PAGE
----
We live in a world that has wide healthcare disparities that negatively impact individuals in certain places around the globe. Shortages of doctors, healthcare supplies, medications, and healthcare facilities cause people in disadvantaged areas to suffer from preventable and/or treatable ailments. Humanitarian aid organizations work tirelessly to close the health disparity gap, and telemedicine provides a promising way to do it.
Tele-rehabilitation can enhance recovery after a stroke by improving access to multi-disciplinary care and rehab professionals, like physical therapists, occupational therapists, and speech therapists. Tele-rehabilitation interventions have the potential to change the way care is delivered to this population by allowing remote specialists to address the motor, cognitive, and neuropsychiatric deficits that occur after stroke.
In contrast to other fields in healthcare, substance abuse disorder treatment lacks a significant technology component. Telehealth technologies have yet to be implemented on a universal scale in addiction recovery programs. However, studies show that telehealth has the potential to transform and improve the way we rehabilitate substance abuse patients and can help to reduce the number of people impacted by the opioid crisis in the United States.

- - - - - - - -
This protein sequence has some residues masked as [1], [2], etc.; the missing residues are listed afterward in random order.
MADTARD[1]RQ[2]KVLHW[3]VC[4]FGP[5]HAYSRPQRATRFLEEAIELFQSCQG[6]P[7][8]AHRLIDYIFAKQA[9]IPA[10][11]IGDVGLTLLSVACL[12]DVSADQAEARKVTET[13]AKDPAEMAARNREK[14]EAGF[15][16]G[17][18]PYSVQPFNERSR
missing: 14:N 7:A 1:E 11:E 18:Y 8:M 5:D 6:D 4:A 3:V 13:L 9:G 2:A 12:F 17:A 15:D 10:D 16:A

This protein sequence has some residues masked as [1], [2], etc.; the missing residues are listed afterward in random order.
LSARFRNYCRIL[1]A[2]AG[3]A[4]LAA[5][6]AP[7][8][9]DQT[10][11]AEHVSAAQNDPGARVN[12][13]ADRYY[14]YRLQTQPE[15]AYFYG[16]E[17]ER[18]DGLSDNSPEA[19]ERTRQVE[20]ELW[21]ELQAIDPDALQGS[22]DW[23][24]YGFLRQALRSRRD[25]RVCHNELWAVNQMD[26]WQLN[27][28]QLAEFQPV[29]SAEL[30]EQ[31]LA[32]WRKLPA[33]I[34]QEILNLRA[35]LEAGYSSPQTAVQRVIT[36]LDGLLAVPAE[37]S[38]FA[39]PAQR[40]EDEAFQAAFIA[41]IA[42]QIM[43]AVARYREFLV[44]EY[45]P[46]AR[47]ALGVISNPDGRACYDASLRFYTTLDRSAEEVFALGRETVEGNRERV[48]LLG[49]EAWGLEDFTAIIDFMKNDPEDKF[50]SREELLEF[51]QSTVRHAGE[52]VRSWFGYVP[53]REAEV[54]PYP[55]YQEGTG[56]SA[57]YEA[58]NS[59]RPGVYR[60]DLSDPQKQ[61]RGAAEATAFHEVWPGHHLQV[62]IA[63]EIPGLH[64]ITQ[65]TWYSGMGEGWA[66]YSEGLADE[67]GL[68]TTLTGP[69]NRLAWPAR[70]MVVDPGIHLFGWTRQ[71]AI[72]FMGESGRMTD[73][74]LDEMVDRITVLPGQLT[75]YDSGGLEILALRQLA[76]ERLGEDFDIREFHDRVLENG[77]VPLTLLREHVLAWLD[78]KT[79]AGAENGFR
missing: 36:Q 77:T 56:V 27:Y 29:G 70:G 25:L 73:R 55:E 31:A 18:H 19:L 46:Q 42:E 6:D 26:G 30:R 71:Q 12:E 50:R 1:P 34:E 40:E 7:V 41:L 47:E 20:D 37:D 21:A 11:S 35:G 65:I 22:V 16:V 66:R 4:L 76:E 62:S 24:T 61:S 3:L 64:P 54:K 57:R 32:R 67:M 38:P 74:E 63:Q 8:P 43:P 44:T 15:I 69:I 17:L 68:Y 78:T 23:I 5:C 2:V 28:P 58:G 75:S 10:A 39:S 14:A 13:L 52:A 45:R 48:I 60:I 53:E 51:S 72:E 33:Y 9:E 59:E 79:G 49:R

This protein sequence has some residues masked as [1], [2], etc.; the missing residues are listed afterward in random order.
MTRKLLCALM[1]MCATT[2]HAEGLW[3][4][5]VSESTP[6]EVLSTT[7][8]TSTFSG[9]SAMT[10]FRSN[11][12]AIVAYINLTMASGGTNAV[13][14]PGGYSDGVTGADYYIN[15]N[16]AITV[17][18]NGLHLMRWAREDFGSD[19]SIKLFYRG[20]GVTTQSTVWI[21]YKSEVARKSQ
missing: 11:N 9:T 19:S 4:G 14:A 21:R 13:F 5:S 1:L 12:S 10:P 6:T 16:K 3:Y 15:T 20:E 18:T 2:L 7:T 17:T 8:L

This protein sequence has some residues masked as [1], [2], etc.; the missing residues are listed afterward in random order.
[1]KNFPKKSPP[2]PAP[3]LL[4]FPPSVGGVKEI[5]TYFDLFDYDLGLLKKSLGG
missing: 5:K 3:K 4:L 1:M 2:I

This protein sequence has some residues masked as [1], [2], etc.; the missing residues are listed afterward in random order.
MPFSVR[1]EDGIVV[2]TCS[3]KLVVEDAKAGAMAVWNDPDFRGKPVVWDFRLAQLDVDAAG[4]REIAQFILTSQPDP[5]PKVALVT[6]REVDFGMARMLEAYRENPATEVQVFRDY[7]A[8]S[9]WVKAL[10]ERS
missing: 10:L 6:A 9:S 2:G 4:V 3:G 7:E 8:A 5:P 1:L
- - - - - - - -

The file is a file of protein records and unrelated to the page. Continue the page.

Araelle Jenison is an EMT and the Manager and Telehealth Coordinator for the Mobile Health Care System Community Check Program for Adirondack Health. The program is designed to complement home health care. Patients placed on the program can benefit from the immediate intervention of paramedics. In her own words Jenison writes about the program and how it has been implemented in the Southern Washington County and Northern Rensselaer County.